Comandante Ester tried to say something but the laughter got in her way. For a change, Comandante Fidelia offered to prepare me a tea and told me: “There has to be a response, about all the children of the EZLN”. “Also about this”, Tacho said and marked for me some parts of your letter with a pen that once belonged to the General of the Division Absalo’n Castellanos (General of the Mexican Federal Army, famous for assassinating indigenous and persecuting, torturing, jailing, and killing dissident voices; he was taken prisoner by Zapatista forces in 1994, judged and condemned to the punishment of carrying with him for the rest of his life the pardon of those who were his victims). It goes like this:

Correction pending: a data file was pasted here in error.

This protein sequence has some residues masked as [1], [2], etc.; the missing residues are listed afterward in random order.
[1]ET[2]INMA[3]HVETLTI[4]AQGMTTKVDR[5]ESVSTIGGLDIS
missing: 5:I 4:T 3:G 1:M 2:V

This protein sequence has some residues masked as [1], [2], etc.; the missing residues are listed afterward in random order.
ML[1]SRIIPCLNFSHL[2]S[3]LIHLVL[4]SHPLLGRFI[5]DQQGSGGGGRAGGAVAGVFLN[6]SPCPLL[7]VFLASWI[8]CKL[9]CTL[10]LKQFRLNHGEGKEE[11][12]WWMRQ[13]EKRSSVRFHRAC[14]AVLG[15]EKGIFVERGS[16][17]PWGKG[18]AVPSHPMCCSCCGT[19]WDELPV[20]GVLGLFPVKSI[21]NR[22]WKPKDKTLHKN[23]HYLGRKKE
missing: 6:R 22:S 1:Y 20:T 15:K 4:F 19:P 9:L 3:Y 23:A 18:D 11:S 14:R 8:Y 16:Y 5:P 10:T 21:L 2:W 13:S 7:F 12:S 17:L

First — I’ll clarify that the children of the EZLN don’t understand everything without words, as you incorrectly suppose in your letter. We treat the children like children. It is the powerful with their war that treats them like they are adults. We talk to them. We teach them that the word, together with love and dignity, is what makes us human beings. We don’t teach them how to fight. Well, yes, but only how to fight with their words. They learn. They know that the reason we are in all this is so that they won’t have to do the same. And they talk and they also listen. Contrary to what you say, we teach the children that words don’t kill but that yes it is possible to kill words and, along with them, the act of being human.